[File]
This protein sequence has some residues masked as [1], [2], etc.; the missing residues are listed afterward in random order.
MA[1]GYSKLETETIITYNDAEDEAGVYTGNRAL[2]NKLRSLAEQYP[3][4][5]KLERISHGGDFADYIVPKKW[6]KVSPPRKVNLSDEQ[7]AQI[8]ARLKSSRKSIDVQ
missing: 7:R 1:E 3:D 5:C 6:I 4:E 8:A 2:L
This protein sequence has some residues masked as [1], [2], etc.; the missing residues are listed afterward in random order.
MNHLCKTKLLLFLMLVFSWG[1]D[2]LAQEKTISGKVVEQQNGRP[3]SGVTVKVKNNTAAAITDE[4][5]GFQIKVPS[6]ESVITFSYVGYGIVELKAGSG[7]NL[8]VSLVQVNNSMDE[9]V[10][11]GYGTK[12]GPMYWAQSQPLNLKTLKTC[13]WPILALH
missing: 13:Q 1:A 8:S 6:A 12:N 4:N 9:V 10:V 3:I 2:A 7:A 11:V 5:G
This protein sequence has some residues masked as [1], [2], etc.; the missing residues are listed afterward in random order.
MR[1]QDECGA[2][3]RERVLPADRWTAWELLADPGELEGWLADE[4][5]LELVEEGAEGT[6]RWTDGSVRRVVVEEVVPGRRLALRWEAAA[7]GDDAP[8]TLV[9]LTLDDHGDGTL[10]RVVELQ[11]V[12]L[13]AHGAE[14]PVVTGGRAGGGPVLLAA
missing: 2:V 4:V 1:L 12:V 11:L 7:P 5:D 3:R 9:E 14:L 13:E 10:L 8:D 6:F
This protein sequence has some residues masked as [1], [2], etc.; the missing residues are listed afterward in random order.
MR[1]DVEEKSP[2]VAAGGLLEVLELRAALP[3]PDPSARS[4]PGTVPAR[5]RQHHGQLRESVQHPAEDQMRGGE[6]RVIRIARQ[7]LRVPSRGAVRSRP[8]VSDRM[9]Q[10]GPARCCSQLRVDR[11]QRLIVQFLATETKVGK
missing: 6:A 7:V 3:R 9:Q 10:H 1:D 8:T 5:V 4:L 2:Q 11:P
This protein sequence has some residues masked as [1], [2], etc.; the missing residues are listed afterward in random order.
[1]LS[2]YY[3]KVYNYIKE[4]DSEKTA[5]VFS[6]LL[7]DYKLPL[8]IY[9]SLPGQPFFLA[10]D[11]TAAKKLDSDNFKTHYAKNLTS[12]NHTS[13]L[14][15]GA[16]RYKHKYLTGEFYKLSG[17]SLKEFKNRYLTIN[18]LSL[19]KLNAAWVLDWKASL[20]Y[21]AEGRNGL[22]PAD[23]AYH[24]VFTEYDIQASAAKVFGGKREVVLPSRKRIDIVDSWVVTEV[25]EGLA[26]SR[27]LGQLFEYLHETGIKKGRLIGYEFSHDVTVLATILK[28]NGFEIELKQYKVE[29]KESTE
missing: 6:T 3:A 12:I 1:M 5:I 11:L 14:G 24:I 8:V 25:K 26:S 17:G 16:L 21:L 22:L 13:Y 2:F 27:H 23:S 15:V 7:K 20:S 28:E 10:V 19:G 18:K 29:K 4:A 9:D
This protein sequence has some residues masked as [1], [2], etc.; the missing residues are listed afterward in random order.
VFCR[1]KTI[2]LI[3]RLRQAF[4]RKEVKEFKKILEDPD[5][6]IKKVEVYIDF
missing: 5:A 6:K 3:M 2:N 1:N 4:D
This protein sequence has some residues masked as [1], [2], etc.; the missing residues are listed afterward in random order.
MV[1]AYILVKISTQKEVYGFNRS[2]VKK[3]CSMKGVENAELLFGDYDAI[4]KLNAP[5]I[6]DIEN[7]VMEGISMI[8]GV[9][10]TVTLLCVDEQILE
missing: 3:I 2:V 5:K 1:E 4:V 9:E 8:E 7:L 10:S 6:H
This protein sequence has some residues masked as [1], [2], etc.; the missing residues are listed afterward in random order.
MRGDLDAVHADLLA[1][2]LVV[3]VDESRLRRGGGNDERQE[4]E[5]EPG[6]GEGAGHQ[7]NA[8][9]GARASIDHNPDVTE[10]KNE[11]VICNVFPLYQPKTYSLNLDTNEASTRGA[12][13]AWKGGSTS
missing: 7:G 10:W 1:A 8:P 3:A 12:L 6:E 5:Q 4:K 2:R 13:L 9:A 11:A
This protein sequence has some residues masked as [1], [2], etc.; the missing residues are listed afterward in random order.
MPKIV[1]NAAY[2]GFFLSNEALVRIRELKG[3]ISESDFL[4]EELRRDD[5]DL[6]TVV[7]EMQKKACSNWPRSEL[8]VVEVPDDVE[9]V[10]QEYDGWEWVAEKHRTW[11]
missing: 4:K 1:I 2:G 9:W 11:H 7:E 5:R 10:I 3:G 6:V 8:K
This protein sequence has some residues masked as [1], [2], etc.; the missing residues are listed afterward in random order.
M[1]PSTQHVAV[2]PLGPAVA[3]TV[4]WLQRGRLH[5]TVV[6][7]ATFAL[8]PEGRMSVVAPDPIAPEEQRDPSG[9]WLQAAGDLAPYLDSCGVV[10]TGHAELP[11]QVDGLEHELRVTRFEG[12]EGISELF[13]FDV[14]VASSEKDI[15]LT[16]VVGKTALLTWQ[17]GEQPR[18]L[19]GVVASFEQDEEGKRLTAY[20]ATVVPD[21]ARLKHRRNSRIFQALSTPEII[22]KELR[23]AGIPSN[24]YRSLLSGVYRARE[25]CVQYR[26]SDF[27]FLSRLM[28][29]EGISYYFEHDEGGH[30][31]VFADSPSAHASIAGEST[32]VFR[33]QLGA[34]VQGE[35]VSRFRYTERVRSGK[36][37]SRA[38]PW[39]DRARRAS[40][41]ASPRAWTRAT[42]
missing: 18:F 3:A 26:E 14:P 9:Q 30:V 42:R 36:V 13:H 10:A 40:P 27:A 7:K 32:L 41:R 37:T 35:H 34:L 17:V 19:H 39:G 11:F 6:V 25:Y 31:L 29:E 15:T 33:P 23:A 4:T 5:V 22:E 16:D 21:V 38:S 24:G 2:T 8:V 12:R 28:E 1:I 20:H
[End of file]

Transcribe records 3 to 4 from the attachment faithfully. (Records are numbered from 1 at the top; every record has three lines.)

This protein sequence has some residues masked as [1], [2], etc.; the missing residues are listed afterward in random order.
MR[1]QDECGA[2][3]RERVLPADRWTAWELLADPGELEGWLADE[4][5]LELVEEGAEGT[6]RWTDGSVRRVVVEEVVPGRRLALRWEAAA[7]GDDAP[8]TLV[9]LTLDDHGDGTL[10]RVVELQ[11]V[12]L[13]AHGAE[14]PVVTGGRAGGGPVLLAA
missing: 2:V 4:V 1:L 12:V 11:L 7:P 5:D 3:R 9:E 14:L 13:E 10:L 8:D 6:F
This protein sequence has some residues masked as [1], [2], etc.; the missing residues are listed afterward in random order.
MR[1]DVEEKSP[2]VAAGGLLEVLELRAALP[3]PDPSARS[4]PGTVPAR[5]RQHHGQLRESVQHPAEDQMRGGE[6]RVIRIARQ[7]LRVPSRGAVRSRP[8]VSDRM[9]Q[10]GPARCCSQLRVDR[11]QRLIVQFLATETKVGK
missing: 6:A 7:V 3:R 9:Q 10:H 1:D 8:T 5:V 4:L 2:Q 11:P